The victim spoke before the court at the hearing Monday. She said she hopes the defendant thinks of the day that she has to tell her child what happened to her.

"I hope he leaves us alone," she said.

Kemmy recommended on behalf of the state that the court impose a total of 1,436 months, or about 120 years, in prison.

"Two women talked about the abuse they suffered at the hands of this monster," Kemmy said.

"I realize he's not going to live 120 more years and I don't care."

Cruz-Rojas' defense attorney, David Kuhns, said the state's recommended sentence would exceed those imposed on defendants convicted of homicide and, by several decades, the defendant's life expectancy.

Kuhns said that his client has been heavily employed as an inmate and he has been cooperative and appreciative throughout court proceedings. Two family members spoke in court in support of Cruz-Rojas, asking that the judge keep them in mind when he decides on the sentence.

Cruz-Rojas spoke in court through a Spanish interpreter. Referring to the victims, he said they were able to continue going to school and the crimes did not happen as they say they did.

"God is fair, and he will give to each person as they deserve," his interpreter said. "I'm not worried about prison. I will go back there calmly. I have a life there and I'm doing what I like."

Graves told the defendant that he listened carefully to every piece of evidence and testimony shared during the trial and asked for God's wisdom in deciding on what sentence would be appropriate.

"The evidence is overwhelming that you sexually abused those girls," he said.

Evidence included photos of bruising on one victim that matched one of his belt buckles, and DNA test results that showed he was the father of one of the victim's child.

"My job is to sentence you knowing you did these crimes to these children... yet sentence you in proportion to the constitution," Graves said.

The Department of Corrections did not have immediately available a record that compares the sentences for inmates convicted of similar crimes. However, Kemmy said this sentence was extremely lengthy due to the circumstances of his crimes.

Kemmy explained in an email that three of the rape charges accounted for 75 years and two of them occurred when the victim was 11 years old, which qualified for an enhanced penalty of 25 years under Jessica's Law. The law requires a minimum sentence of 25 years for first-time child sex offenders. The final rape charge occurred in the summer of 2011 after Ballot Measure 73 passed, which enhances a sentence to 25 years if the defendant has previous convictions for certain major felony sex crimes.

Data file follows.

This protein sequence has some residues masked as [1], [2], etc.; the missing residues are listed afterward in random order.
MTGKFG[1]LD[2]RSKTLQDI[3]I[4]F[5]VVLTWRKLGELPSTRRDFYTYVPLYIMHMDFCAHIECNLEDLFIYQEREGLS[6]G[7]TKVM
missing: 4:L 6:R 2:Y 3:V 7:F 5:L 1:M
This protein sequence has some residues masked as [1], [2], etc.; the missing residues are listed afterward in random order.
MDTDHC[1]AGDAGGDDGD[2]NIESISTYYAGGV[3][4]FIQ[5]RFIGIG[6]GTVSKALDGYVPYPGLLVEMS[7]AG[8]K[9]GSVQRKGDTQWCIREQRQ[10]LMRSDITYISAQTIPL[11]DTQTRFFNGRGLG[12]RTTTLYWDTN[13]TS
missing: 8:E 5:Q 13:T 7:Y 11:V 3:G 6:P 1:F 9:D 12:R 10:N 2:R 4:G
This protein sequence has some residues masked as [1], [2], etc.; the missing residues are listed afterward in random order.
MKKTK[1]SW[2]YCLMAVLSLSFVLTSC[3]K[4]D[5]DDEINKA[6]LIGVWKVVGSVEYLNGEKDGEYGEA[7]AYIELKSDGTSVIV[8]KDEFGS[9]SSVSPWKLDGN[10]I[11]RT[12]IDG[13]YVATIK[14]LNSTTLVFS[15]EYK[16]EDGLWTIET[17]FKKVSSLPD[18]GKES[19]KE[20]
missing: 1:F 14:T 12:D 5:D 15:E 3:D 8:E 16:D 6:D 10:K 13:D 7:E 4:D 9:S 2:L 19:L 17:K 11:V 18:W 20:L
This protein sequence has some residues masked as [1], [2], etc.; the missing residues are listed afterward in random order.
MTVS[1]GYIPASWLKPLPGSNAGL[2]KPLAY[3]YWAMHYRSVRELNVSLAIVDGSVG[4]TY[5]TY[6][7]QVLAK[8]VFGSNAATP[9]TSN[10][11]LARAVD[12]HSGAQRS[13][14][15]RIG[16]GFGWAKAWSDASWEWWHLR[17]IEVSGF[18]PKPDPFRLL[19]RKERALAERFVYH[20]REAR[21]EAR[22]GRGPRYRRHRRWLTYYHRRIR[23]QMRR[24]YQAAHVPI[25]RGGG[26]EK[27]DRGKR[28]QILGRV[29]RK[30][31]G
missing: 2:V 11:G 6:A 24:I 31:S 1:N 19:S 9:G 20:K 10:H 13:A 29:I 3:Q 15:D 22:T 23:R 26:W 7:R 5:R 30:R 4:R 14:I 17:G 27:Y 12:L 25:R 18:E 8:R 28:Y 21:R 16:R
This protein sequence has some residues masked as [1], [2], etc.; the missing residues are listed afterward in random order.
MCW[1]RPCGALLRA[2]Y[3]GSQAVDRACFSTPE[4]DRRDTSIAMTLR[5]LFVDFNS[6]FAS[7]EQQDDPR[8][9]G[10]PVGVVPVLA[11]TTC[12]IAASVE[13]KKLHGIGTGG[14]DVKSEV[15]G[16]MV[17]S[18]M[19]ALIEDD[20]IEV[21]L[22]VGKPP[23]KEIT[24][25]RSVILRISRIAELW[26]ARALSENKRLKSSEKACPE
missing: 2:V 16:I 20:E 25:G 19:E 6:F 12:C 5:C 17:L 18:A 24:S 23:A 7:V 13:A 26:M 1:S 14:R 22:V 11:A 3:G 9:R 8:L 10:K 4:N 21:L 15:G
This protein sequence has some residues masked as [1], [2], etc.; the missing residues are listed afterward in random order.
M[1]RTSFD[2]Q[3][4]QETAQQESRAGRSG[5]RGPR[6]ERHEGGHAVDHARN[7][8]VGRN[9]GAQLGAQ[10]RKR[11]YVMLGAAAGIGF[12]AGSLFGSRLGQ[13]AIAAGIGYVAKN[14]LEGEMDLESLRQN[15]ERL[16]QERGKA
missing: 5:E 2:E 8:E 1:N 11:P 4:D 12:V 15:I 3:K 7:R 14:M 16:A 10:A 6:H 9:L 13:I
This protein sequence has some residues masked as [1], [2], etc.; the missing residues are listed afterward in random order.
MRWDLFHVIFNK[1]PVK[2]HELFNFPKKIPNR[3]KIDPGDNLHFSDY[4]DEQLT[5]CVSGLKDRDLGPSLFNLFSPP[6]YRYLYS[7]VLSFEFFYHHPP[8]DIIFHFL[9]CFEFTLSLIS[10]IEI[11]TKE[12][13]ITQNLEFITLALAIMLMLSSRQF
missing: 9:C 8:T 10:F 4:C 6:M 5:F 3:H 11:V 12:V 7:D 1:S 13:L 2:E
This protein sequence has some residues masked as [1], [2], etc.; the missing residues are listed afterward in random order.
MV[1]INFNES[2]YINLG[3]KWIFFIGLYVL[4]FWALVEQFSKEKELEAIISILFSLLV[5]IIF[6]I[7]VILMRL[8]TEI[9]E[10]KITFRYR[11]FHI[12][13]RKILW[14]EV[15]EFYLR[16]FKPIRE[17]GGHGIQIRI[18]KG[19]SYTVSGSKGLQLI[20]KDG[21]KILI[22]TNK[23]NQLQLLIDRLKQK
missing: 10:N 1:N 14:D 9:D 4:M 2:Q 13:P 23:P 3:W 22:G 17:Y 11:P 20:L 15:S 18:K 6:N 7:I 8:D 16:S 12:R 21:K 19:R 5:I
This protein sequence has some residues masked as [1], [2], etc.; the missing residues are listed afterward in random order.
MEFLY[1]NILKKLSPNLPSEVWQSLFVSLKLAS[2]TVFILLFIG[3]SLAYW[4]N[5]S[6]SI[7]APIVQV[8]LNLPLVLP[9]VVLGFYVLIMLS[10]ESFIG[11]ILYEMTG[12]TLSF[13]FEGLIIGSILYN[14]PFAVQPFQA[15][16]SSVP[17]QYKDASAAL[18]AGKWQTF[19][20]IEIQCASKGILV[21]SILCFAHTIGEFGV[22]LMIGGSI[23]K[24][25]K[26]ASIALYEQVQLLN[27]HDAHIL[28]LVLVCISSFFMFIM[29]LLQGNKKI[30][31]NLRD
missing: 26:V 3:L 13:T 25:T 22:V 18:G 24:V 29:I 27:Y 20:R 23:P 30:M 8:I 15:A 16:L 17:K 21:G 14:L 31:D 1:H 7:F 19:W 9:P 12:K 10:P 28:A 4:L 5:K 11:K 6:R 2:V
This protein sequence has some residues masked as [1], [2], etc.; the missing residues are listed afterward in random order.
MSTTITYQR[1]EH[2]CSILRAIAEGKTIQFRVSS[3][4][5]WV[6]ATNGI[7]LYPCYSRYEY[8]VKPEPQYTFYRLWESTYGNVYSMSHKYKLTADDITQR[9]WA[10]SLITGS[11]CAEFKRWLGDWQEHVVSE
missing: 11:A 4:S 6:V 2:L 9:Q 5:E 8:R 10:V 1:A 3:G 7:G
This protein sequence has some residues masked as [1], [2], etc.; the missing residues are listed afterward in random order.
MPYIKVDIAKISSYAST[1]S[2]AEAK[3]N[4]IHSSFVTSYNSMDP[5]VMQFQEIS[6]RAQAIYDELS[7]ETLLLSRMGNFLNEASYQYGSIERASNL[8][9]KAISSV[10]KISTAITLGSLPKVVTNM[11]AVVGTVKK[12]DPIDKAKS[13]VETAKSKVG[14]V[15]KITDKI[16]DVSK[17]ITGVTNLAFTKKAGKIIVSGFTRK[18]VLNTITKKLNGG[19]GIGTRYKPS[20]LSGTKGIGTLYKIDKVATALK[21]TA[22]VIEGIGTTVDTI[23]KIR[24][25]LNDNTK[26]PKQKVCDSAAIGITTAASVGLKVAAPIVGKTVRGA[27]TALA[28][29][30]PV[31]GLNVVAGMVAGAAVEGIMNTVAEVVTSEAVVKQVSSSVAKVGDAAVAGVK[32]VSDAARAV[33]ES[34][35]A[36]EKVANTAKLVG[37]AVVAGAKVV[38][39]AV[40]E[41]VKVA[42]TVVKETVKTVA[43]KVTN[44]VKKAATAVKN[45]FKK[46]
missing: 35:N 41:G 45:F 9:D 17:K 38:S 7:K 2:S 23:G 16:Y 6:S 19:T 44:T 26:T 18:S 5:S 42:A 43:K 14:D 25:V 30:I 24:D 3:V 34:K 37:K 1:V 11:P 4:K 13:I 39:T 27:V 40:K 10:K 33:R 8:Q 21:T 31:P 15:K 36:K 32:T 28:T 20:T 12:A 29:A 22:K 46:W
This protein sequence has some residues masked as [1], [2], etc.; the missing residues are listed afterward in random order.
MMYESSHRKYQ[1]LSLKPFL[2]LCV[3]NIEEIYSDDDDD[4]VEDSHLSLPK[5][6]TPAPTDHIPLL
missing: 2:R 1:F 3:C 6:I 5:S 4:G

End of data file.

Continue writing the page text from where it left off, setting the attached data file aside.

Read more about Man convicted in appealed rape case sentenced to 93 years

Man accused of masturbating in court faces deportation after plea deal

A sex abuse defendant who was accused of masturbating during a pretrial court hearing will face deportation under the plea agreement he signed Wednesday.

Prosecutors said Roberto Hernandez-Fabian sexually touched a 13-year-old girl in a car in 2010. He was 26 at the time...

A Washington County jury that year found him guilty.... He was sentenced to six years and three months in prison.

But the case returned to Circuit Court after the Oregon Court of Appeals found that prosecutors had failed to give adequate notice of their intent to offer hearsay statements at trial...

While the girl on video described the sexual abuse she'd suffered, it appeared to the deputy that Fabian-Hernandez, now 31, was masturbating in the courtroom....

Judge Thomas Kohl, who'd been viewing the video at the time... recused himself and sent the case to be handled by a different judge and a different defense lawyer.

Defense attorney David Rich took the case, which resolved Wednesday with a plea agreement.... in which Hernandez-Fabian admitted to two counts of attempted first-degree sexual abuse. The agreement called for a sentence of nearly four years in prison but gave the defendant credit for time served.